The Chateauguay Valley Regional High School (CVR) performing arts department has been gearing up in preparation for its production of Grease which will hit the stage May 11-13 (with a preview for elementary schools on May 10). The cast and crew have been hard at work since September, preparing a new version of one of the first musicals the CVR performing arts department ever produced.
“We have done a string of Disney and animation-inspired shows, and it was time for a change,” explains Lynn Harper, one of three performing arts teachers at CVR. The timing felt right to move on to a slightly more mature show, especially with the passing of one of the movie’s original stars. “Ultimately, the passing of Olivia Newton-John during the summer of 2022 was the inspiration for this look back at a past show . Our production will be a tribute to a beloved performer,” she explains.
This show deals with some themes that are a bit more mature than what you may have seen in recent years at CVR. Harper explains that they have “created a show which sidesteps a few of the more mature themes while still maintaining the flavour of the original script. Our show is a tribute to the ‘50s and it is loaded with well-loved music that will have audiences tapping their toes and singing along!”
Real-life best friends Lyndsay MacKay, Hailey Cartier, and Michelle MacDonald will be playing onstage friends Sandy, Rizzo, and Frenchie (respectively). The three of them are Grove Hall alumni and you may have seen them in productions like Anne of Green Gables or Matilda. MacDonald says that this class is “definitely the class everyone looks forward to. And it definitely keeps you on your toes because there’s a lot of choreography.” MacKay echoes this sentiment and adds that “Everyone’s having fun, they all seem very energetic when we walk into the room. It’s been really cool.”
A welcome change this year is that it is much easier to rehearse the show without the added barrier of COVID restrictions. Harper describes it as “freeing” to be able to rehearse a show normally again. But other things have definitely changed since the pre-pandemic days. For starters, the show is happening in May instead of January; with this, the cast got to perform at a Winter Gala and give a sneak peek of the show to get the audience excited. “They performed short vignettes of script, song and dance from Mamma Mia, and a preview of Grease. They have also performed in three other events which gave them much-needed stage experience,” says Harper. They have also introduced understudies for some of the principal roles.
Harper highlights that this cast works extremely well together, and rehearsals have been going incredibly well. “The cast is motivated, and we are making great progress! Everything is blocked; songs and dances are almost done; costumes, props, and sets are underway, and scenes are coming together.” Not only that, but they have been coming into themselves as performers along the way. “They have grown as performers and as a family – it has been a pleasure working with them.”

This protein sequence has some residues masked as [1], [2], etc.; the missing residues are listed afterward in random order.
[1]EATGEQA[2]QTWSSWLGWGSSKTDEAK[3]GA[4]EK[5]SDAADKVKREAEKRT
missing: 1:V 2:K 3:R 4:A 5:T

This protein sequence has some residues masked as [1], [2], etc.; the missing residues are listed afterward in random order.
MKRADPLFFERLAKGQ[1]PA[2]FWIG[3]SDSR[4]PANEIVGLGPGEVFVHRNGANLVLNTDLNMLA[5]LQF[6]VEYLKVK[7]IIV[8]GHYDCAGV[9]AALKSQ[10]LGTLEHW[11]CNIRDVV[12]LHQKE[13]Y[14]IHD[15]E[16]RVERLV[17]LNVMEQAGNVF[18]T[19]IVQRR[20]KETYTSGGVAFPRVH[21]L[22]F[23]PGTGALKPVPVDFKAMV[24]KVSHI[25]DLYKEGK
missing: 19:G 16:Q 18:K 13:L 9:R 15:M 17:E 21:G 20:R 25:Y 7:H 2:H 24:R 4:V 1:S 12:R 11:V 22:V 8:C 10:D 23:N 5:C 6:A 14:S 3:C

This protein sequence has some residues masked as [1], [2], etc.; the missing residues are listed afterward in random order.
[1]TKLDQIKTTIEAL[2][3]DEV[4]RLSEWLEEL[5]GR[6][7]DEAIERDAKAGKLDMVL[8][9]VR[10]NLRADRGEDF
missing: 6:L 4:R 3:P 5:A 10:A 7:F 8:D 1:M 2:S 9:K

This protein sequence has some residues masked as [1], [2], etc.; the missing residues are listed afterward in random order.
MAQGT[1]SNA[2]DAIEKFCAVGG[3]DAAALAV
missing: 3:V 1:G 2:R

The students are really looking forward to sharing their work with audiences. “All of our hard work and dedication has come to this. Especially for Greased Lightning with the car, and all the set changes… And everyone’s looking forward to all of the big things like Beauty School Dropout,” explains MacKay.
These students are also really looking forward to just getting back on stage again. Since Grove Hall closed, they haven’t had a chance to perform like they used to. “It’s exciting to finally be able to perform for everyone again; I really missed it. And I was so excited to finally be able to get that adrenaline rush before going on stage for the first show,” says Cartier. MacDonald adds that the sense of community is something they all really missed as well. “You become a family. I found with Anne of Green Gables we became a big family and now we have our production family and I love it.”
Access to the performing arts can be an important thing in high school. The classes offer a place where students can express themselves freely. “You’re kept to yourself in every other class, and it’s all serious. But then whenever you have performing arts, you’re able to just put yourself out there and not be scared of what other people might think,” says Cartier. All three agree that being a part of something like this has helped everyone gain more confidence.
Harper makes sure to give shout-outs to all the other people who are working hard to create this show: Kim Guérin, Erika Scott, Cindel Chartrand, Dawna Babin, and the entire tech crew. She adds, “It has been wonderful to welcome back performing arts alumni in leadership roles!”
You can catch the show at the CVR auditorium on May 11 (8 p.m.), May 12 (8 p.m.) and May 13 (2 p.m.).